For infancy (18th birthday), incompetence, and insanity, statute runs from end of disability. Toll of 3 years, if SOL is 3 years or more. If SOL is less than 3 years, than it is extended by period of disability. For medical and dental malpractice, the maximum toll for an infant is 10 years.
Punitive damages may be awarded in cases of actual malice, or such wanton or reckless action as to infer malice or in personal injury actions based on negligence if such negligence amounts to flagrant misconduct. Separate trial held on the issue after a finding of liability and compensatory damages. Defendant’s assets are placed in issue.
In cases involving medical, dental, or podiatric malpractice, New York has enacted statutory limits on attorneys’ fees that are far less than in all other types of cases. Normally, contingent attorneys’ fees in New York are equal to 33 1/3% of the net recovery after the deduction of disbursements. Thus, in a typical case, if the net recovery is $3 million, the attorneys’ fees would be $1 million (infant’s cases may be different since the court sets the fee in such cases). In a medical malpractice case, however, the attorneys’ fees would only be $450,000 since they are calculated on the following schedule: 30% of the first $250,000; 25% of the next $250,000; 20% of the next $500,000; 15% of the next $250,000; and only 10% of any amount over $1,250,000.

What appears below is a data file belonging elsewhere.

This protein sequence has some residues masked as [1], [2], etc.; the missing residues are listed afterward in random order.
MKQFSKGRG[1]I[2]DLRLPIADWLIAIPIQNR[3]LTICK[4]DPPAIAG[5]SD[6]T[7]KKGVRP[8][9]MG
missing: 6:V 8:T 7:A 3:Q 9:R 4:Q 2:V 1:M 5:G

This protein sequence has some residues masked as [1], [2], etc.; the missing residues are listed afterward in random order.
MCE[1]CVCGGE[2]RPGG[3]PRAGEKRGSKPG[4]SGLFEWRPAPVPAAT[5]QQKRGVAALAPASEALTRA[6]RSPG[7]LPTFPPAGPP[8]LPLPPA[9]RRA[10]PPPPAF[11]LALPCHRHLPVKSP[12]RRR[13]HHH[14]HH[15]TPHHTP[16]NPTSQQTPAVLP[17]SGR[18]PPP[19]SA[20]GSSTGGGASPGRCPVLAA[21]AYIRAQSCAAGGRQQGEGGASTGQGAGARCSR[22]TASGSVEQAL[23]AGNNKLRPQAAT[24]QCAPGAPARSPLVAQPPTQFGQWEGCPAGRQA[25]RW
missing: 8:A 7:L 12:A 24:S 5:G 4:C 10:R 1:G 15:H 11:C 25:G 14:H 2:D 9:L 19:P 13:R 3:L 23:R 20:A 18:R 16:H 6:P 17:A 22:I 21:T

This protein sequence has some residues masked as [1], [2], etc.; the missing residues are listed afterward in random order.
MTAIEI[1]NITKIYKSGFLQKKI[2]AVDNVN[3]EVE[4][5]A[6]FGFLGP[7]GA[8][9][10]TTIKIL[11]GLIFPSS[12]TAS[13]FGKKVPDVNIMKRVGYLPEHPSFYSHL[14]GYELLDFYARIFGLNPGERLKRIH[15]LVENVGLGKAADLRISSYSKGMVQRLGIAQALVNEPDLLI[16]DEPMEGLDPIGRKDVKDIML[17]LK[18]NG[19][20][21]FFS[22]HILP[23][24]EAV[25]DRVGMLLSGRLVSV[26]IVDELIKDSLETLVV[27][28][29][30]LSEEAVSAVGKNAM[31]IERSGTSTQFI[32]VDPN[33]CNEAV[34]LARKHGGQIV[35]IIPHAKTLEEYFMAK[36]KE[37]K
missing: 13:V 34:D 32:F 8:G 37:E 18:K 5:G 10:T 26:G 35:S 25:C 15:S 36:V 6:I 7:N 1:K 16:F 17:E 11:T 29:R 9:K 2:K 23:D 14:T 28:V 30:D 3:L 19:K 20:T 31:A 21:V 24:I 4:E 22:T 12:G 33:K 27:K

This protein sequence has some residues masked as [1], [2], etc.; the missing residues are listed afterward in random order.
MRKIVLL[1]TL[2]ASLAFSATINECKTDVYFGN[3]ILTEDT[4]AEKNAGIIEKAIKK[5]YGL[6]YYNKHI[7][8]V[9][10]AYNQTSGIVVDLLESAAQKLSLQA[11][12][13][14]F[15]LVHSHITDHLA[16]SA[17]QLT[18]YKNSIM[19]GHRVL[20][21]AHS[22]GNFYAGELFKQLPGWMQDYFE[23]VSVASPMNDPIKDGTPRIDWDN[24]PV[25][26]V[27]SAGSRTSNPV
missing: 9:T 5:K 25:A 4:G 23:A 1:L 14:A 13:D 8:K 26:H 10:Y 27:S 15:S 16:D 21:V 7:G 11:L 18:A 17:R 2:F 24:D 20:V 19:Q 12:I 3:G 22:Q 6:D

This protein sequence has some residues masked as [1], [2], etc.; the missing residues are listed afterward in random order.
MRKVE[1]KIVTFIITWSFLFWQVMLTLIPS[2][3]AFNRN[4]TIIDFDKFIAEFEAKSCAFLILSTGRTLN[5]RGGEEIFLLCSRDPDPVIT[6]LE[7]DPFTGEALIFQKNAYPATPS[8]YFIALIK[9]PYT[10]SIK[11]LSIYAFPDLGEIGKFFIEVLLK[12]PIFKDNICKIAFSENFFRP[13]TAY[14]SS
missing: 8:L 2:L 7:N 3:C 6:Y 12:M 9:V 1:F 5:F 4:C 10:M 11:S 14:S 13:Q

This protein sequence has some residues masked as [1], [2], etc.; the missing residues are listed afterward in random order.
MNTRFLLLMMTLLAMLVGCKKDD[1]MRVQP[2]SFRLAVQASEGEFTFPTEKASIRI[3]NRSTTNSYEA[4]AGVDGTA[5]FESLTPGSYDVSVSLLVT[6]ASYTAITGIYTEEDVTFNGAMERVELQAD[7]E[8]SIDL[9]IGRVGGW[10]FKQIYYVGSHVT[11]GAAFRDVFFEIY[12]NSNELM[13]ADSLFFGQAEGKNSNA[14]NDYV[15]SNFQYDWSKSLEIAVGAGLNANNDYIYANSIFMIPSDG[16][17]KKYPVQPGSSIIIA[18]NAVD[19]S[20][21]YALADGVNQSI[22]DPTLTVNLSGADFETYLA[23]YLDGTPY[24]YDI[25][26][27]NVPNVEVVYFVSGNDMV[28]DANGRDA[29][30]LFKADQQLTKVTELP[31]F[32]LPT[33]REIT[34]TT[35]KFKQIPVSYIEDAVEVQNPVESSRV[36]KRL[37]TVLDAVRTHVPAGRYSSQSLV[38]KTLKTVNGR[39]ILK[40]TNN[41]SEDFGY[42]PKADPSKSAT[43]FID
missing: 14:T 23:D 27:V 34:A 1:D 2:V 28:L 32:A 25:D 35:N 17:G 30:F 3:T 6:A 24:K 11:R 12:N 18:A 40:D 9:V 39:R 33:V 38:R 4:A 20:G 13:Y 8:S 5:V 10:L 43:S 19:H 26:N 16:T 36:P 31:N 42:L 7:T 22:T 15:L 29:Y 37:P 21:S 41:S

Applies- If your personal injury case arose from a car accident, you may be limited in your options to recover compensation due to the State’s “no-fault” law. This rule forces you to collect first from your own insurance policy, no matter who caused the accident (unless you meet the “serious injury” threshold). If you’re a New York driver who carries car insurance in the state, you’ll need to turn to your own car insurance coverage for any injury claim you make after a car accident. It’s irrelevant who was at fault for the accident (which is why they call it “no-fault”). Many, but not all, car accident injury claims will start and end with the injured person receiving a settlement from his or her own car insurance company.
But some injury claimants are allowed to shed the confines of the no-fault system (where compensation for things like pain and suffering is not an option) and file a claim against the driver who caused the car accident, in the form of a liability insurance claim or a personal injury lawsuit. In New York, this is an option if the claimant’s injuries include:
- significant disfigurement
- bone fracture
- permanent limitation of use of a body organ or limb
- significant limitation of a body function or system, or
- substantially full disability for 90 days.
Injury claims involving government
The first step is usually to file a formal claim with the proper government agency, and give them time to respond.
- You have 90 days to file a formal claim against a city in New York, and one year to file a lawsuit against a city. (N.Y. Gen. Mun. Laws § 50-e.)
- You also have 90 days to file a formal claim against a county in New York, and one year to file a lawsuit. (N.Y. County Law § 52.)
- You have 90 days to file a claim against the state of New York (or notice of intent to file claim if, within the 90 days, you are unable to arrive at a final claim figure, such as if medical treatment is incomplete). (N.Y. Court of Claims Act § 10.)